Processors must stay within the parameters of the abuse that the flooring system is deigned to withstand, Graham says. “In addition, reactive materials [fat, acids, strong alkalis, etc.] must be removed so they do not react with the flooring system over long periods.”
Maintenance must be performed whenever needed and never delayed.
“Damage has to be repaired on a priority basis. A damaged floor will only get worse as it allows moisture, other liquids, and other contaminants to exploit the original damage and make it rapidly worse,” Graham continues.
A monolithic floor that has been damaged and the floor coating cracked, or a chip that has resulted in a hole through the coating, will allow moisture to penetrate, seep under the flooring material, and continue to spread. “At the same time, it will be creating a microbiological soup that will exit the original hole, and another that has been formed due to the lifting,” he adds.
Specialization has made different plants, and different areas of a plant, very unique in the challenges they present from a cleaning and sanitation standpoint, Jewell says.
“Due to different conditions of use and functions that take place, the surfaces to be cleaned and maintained vary greatly,” he continues. “This requires different procedures and products to be used in these diverse areas. The floor systems must have a high-surface texture and a high-resistance to organic acids, in addition to a solid cleaning program to ensure a safe, clean facility.”
Another major factor is the quality of the workable substrate the floor is applied on, Jewell says. “A clean and dry starting point of the floor system is needed for a quick and effective turn-around time, which is often a challenge in these plants that have a strict production schedule.”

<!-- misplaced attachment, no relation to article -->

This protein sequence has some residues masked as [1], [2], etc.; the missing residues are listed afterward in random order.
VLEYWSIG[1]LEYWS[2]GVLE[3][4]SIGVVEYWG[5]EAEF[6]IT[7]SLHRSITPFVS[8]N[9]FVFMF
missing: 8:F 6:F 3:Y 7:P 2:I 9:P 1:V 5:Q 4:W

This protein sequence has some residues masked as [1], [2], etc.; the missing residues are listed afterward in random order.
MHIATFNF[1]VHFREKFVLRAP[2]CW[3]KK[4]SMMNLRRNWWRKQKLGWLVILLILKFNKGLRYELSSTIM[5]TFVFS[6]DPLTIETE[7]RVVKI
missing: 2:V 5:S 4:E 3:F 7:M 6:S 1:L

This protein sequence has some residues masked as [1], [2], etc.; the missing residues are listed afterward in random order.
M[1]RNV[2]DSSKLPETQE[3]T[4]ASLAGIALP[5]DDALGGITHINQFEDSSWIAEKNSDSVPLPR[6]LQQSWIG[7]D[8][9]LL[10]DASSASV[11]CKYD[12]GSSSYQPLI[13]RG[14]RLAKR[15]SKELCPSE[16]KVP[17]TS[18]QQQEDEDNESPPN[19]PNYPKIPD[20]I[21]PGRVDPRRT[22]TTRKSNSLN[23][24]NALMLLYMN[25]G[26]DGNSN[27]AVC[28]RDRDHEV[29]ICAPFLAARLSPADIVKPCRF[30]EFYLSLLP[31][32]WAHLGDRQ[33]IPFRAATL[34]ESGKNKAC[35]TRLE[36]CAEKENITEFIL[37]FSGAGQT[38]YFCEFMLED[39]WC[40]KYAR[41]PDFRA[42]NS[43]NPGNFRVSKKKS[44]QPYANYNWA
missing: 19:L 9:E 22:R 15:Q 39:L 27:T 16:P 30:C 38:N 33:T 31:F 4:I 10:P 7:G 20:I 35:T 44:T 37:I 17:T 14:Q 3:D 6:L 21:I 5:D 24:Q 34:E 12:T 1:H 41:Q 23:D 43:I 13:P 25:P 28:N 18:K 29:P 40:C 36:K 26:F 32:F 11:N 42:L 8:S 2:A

A chosen floor system must be very dense, impervious to water and chemicals, and be able to withstand steam cleaning on a regular basis, Edwards says. “The system also has to be extremely slip resistant for the safety of the meat facility workers who have to walk on blood and animal fats,” he adds. “Seamless polyurethane concrete is becoming the preferred method for overlaying concrete floors. They can be easily cleaned and sanitized while still retaining a safe working environment.”
“The floor has to withstand thermal shock,” Edwards adds. “You’re often dealing with a floor in a cool environment and then it’s hit with a high-temperature wash-down. The urethane floor systems are designed to meet those challenges.”
Eye to the future
Companies will begin to consider installing more decorative floors that still provide durability, Paggioli predicts. Flooring providers will also be improving on polyurethane/matrix systems, Gramlich says.
Graham says the one major trend he sees is industry opting for more low-maintenance systems.
“There is also a move toward antimicrobial systems [silver ion technology] and less of ‘We chose it because it is cheap.’
Price should never be the only thing to consider when choosing a new flooring system. Graham warns: “Buy a cheap flooring system for a highly-abusive environment and you will probably be replacing it in a matter of months.” NP